Sino-French Naval War
by Piotr Olender
S u m m a r y
Sino-French Naval War 1884-1885 B
by Piotr Olender
Maritime Series No. 3104
Media and Contents:
132 pages of text, period photos (B&W of coarse), line drawings of both ships and actions.
GBP£19.99 available online from MMP Books' website
Easy to read text relating to both the action drawings and the B&W photos.
It’s implied on both the back cover and in the introduction that the ships of both navies are illustrated with profiles and I assumed full colour profiles as in other MMP books. The only profiles are line drawings which include most of the ships of both navies but not all. This is definitely better than nothing but still disappointing.
Apart from the minor quibble above, this is an interesting and well written book on a subject I knew nothing about before reading it.
Reviewed by Glen Porter
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Sometimes, when you are reviewing a book like this, it can be an advantage to know absolutely nothing on the subject at all and just let the book teach you. From the title I knew it was about a Naval War between China and France that lasted only about a year. What I learnt was that this was how France got control of what was later called French Indochina (Vietnam).
The book begins with a considerable lead-up to the conflict to explain how and why. What was known as North and South Vietnam during the Vietnam War was then known as Tonkin, North Vietnam, hence the Gulf of Tonkin, and French Cochinchina, South Vietnam. France already had concessions and control of South Vietnam but of coarse wanted the North as well.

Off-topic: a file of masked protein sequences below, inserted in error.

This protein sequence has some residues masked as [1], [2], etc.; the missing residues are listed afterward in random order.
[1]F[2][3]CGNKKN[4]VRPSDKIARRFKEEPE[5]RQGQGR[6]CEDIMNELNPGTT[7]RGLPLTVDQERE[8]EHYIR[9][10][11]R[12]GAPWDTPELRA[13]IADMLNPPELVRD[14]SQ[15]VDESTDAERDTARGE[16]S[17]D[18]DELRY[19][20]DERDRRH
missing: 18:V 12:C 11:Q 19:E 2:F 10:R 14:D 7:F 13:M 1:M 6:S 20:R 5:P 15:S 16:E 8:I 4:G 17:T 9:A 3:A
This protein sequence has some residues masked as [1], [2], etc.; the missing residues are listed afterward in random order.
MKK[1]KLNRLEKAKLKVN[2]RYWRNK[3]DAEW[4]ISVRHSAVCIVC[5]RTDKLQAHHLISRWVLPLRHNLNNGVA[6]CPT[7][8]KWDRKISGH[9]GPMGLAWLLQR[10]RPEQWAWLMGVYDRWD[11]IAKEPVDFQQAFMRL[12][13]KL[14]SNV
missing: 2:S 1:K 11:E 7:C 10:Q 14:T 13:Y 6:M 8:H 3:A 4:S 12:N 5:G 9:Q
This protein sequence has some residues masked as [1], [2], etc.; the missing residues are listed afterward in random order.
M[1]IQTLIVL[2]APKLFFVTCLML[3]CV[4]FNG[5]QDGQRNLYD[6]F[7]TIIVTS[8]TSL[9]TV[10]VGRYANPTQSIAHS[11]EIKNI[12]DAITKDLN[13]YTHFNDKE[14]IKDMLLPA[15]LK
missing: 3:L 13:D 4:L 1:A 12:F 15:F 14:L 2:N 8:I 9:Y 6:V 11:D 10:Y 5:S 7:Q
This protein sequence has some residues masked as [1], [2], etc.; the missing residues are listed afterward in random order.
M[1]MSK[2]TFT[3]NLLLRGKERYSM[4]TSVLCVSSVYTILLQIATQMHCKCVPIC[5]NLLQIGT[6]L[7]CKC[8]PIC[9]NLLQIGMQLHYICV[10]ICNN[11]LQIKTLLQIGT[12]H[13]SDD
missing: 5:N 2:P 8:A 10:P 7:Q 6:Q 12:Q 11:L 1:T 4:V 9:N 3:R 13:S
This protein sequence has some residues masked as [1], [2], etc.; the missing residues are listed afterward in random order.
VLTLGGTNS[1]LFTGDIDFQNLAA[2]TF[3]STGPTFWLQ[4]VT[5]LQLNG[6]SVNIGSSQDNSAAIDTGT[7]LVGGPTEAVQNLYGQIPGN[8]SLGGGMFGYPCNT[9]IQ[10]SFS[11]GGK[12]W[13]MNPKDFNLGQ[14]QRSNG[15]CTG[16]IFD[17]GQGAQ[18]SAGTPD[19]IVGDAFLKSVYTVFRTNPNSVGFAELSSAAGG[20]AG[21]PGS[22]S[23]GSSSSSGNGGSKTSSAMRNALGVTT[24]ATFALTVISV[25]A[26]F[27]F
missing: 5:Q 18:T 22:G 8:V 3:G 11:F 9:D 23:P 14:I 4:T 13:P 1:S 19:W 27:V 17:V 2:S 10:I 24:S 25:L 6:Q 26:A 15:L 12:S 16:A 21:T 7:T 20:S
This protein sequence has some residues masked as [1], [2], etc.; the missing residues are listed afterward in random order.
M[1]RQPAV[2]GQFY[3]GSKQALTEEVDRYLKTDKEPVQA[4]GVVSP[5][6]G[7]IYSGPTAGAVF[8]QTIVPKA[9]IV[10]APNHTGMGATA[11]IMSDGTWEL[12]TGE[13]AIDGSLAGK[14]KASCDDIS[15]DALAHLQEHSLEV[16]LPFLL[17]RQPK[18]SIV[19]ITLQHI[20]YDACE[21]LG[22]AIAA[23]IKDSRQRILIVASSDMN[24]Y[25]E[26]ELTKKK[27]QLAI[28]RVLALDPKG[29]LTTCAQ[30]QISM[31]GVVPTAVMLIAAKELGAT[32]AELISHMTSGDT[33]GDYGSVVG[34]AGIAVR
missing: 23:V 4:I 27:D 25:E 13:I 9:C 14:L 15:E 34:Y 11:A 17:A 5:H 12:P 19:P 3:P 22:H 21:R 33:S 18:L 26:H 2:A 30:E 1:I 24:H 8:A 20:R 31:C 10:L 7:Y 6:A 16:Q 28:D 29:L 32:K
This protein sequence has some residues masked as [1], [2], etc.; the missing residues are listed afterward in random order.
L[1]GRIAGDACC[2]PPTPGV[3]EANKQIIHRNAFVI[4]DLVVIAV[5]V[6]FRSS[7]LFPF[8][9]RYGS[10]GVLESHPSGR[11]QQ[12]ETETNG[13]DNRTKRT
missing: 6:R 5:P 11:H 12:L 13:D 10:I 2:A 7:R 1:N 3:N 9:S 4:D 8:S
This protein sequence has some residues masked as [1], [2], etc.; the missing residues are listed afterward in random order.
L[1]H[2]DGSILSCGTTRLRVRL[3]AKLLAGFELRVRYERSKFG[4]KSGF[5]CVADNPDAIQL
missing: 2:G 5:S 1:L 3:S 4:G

Although this was considered a Naval Conflict, after several fleet versus fleet battles, nowhere near as big as those in Japanese or European waters, most of the fighting was done on land between land Armies but with naval Gunboat support from the rivers.
What stands out is the total superiority of the French in both training and equipment and though lacking in numbers in most cases managed to whip the Chinese Armies well and good. The author quotes figures like 67 French dead and 125 wounded while from the other side 1500 Chinese dead and 3000 odd wounded.
However, although the French Government sanctioned the war which, by the way was never declared, it was a bit miserly in sending supplies, men and equipment to the point that France lost a couple of important battles which caused them to sue for piece. The fighting, on the other hand, had done so much damage to the Chinese Navy and Army that France was able to negotiate most of what she wanted anyway.
So, France got control of Tonkin (North Vietnam) and later added Cambodia and Laos to be known as French Indochina.
Some books like this are very dry and hard to read, all facts and figures. This one’s not. What’s more, it was informative and interesting and I learnt a bit of history that filled in a gap, and that can’t be bad.
Thanks to MMP Books for the sample.
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distributors are MMD, Australian distributors are Platypus
Publications. In Europe, the books are available from any good bookshop (via our
UK distributors, Orca). Contact MMP direct in case of difficulties.
Roger at MMP Books for
Review Copyright 2012 by Glen Porter
This Page Created on 16 October, 2012
16 October, 2012
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